The Live Music Forum

Hamish Birchall Bulletin

Thursday 27th January 2011 - Penrose - wavering or drowning?

Licensing minister John Penrose has suggested that plans to cut red tape for live music are out of his hands, and dependent on consent from the Department for Work and Pensions and the Home Office.
In a Westminster Hall debate last Tuesday, 25th January, he said:
'In the case of the licensing regime, a great many people have concerns. Musicians' unions, for example, are calling for deregulation. My hon. Friend [Tony Baldry, Banbury, Con] will understand that if one chose to go down that route, it would be important to make sure that there were no unintended consequences. There are real risks associated with live entertainment of one kind or another, simply because it can involve a large number of people in a comparatively small space. There are therefore concerns about health and safety, the disturbance caused by people arriving at and leaving a venue, public order and so on. All those issues have to be dealt with, so the devil in deregulating, or reducing the amount of regulation involved in, the licensing of entertaining is very much in the detail.

'I am, however, happy to reassure my hon. Friend that we are in the middle of discussions. I hope to have something to announce in due course, but that will rather depend on collective responsibility. My hon. Friend will understand that other Whitehall Departments are concerned to ensure that the right things are done on, for example, health and safety legislation or public order. The Department for Work and Pensions would be involved on health and safety, while the Home Office would be involved on public order. They have to sign off and approve these things, which have to be carefully and properly considered so that everybody is sure that we are not creating an unintended consequence.'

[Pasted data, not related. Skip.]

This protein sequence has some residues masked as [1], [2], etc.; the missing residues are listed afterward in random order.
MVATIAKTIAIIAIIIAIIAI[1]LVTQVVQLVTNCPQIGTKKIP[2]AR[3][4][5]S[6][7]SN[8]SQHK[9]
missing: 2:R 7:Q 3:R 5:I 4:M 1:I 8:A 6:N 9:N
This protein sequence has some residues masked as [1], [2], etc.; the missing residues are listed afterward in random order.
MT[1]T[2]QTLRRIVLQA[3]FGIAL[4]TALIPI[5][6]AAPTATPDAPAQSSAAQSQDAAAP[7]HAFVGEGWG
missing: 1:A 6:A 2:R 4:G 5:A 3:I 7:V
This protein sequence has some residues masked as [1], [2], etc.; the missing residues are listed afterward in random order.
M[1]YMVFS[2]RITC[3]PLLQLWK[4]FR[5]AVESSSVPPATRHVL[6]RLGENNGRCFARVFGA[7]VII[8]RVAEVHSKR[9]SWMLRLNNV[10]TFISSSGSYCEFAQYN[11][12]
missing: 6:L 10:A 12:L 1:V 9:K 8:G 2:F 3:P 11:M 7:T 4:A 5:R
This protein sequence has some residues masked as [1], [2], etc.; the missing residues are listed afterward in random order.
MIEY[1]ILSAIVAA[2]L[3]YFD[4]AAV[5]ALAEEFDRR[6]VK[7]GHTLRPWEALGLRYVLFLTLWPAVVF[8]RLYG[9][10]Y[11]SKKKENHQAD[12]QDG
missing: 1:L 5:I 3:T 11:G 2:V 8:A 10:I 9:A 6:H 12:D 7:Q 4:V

Safety risks arising from of 'a large number of people in a comparatively small space' are already addressed in health and safety and fire safety legislation.  The potential for nuisance is addressed in environmental legislation.  Crime and disorder is similarly addressed by separate legislation.  This wide-ranging legislative framework is deemed quite adequate by the government to regulate such risks where big screen broadcast entertainment is provided in pubs, bars, restaurants, city centres and indeed anywhere in England and Wales.
The only arguable justification for a licensing regime pre-emptively criminalising the provision of live music subject to prior consent from the public or the local authority, or both, is where there is the potential for a significant negative impact on the local community that cannot be adequately regulated by existing legislation.
This is clearly not the case for the vast majority of small gigs taking place within reasonable hours.
For the umpteenth time a minister directly involved in the deregulation debate fails to grasp this by the horns and explain why live music should be a special case.

Hamish Birchall